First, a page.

“Let us go on talking about ourselves and our own particular little niche in life. The world is too vast a place.” –The Colossus of Arcadia E. Phillips Oppenheim
Today I read a blog post by one of my fellow artists that encouraged the art of self portraiture. Hmm. Not something I do very often – ahem – I mean ever. I’m not a big fan of photos of myself, much less drawing my face.
But there is something fascinating about an artist’s self portrait. It is a window into their life, their thoughts, their persona reflected in their own creation. I browsed the web for self portraits and came across a Russian artist from the early 1900s with whom I was unacquainted.
One of the first Russian women to gain real fame in the art world, Zinaida Serebriakova painted images of her surroundings and the people in her country. She valued life and beauty, worked in oils, charcoal and pastels. She was a wife, mother, daughter and experienced her share of tragedy during the revolution in 1917. She began her successful art career as a young woman, and painted many beautiful self portraits that stand out to me because of her charm, her smile, her friendly, welcoming expression. The props and surroundings she chose give you a glimpse into her life: paints and brushes, her children, her dressing table with jewelry, perfumes and combs. I was fascinated by her. While most self portraits portray serious expressions, without hint of smiles, Serebriakova’s portraits intrigue me with her pleasant, almost mischievous grin.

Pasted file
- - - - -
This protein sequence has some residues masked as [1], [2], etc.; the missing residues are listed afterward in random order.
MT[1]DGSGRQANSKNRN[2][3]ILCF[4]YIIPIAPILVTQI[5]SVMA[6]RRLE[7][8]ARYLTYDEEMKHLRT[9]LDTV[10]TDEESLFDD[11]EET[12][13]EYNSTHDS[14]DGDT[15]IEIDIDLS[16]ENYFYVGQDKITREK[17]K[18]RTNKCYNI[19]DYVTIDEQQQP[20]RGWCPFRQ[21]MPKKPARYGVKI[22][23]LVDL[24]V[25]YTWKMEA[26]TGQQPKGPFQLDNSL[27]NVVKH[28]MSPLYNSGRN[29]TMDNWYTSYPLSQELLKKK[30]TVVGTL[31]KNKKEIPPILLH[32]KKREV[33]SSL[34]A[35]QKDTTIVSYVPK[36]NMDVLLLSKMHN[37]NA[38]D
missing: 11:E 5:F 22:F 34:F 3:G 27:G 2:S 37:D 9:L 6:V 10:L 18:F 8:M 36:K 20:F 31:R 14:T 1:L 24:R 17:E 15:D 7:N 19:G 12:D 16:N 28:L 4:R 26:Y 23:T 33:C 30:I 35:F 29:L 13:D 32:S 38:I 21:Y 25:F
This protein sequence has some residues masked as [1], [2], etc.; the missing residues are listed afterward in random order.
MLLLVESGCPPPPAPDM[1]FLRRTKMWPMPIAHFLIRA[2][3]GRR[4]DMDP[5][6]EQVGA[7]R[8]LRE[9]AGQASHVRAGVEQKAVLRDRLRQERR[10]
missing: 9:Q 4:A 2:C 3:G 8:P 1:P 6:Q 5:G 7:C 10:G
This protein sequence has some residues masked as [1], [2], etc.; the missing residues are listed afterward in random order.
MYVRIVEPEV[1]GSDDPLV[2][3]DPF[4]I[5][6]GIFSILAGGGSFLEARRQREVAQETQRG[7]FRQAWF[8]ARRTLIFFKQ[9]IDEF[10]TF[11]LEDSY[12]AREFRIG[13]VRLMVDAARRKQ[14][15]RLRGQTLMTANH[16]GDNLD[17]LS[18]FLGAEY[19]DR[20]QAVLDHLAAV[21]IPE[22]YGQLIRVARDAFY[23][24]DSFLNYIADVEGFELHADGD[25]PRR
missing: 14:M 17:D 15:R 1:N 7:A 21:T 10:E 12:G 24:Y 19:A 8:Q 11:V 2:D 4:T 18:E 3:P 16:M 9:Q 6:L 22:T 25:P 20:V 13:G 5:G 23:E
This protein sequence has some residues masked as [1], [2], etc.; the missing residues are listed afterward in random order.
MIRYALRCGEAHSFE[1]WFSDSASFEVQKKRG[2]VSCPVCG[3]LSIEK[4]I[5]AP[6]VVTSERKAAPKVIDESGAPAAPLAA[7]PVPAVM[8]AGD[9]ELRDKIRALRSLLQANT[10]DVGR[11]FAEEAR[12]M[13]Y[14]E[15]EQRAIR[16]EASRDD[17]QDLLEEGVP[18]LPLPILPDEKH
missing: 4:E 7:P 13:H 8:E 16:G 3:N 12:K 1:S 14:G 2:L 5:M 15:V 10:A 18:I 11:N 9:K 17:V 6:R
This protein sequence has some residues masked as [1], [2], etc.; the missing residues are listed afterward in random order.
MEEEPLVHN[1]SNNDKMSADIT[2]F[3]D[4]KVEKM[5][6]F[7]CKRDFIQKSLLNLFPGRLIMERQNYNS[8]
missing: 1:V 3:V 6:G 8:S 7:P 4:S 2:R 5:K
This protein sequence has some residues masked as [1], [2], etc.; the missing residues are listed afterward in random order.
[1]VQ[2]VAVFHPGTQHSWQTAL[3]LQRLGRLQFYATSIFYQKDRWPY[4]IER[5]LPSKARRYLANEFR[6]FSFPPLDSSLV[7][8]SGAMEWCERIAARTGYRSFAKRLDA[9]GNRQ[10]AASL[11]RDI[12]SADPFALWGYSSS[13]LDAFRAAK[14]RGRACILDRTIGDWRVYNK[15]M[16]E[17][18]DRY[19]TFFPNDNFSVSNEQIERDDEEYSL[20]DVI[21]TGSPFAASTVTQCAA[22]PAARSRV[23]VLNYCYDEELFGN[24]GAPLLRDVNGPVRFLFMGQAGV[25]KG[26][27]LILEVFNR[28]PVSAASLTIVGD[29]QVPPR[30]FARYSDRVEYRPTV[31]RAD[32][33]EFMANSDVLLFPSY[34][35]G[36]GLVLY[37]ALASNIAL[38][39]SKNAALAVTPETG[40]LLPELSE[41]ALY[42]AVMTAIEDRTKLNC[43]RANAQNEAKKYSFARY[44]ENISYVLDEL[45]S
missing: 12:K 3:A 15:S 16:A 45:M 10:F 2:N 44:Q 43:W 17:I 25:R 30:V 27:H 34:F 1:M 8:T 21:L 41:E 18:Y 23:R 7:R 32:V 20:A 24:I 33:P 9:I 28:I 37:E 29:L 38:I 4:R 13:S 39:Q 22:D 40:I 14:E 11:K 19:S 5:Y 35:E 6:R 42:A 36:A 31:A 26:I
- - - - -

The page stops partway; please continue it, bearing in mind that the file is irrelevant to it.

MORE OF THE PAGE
I began thinking on my own self portrait. What would I include? What expression would I depict?
We all seek to be known. It is more difficult for an introvert, but art provides a unique tool for self expression. It is daunting to create and to share such a seemingly naked depiction of one’s soul in a self portrait, almost embarrassing really. But I find it a worthy challenge.
It is a challenge to know and observe yourself more fully. It is a challenge not to be humiliated by the endeavor of depicting your own face, which we criticize more brutally than any other. It is a challenge to share yourself and your artistic creations with fellow human beings. It is a challenge to become a bit vulnerable by revealing yourself, in the attempt to make this vast world with all it’s stories and people seem a bit closer.
I think it is a good exercise, at least for me, in overcoming fear and accepting the person that I am, at this moment, in this place, and in turn, recognizing the unique life in others.
I spent a few brief moments one lazy morning, before I’d even brushed my hair, and did a practice self portrait sketch. Sitting at the old desk in my room, looking into the antique mirror on the wall, I practiced not for the final self portrait for which I aim, but rather I practiced to give myself courage.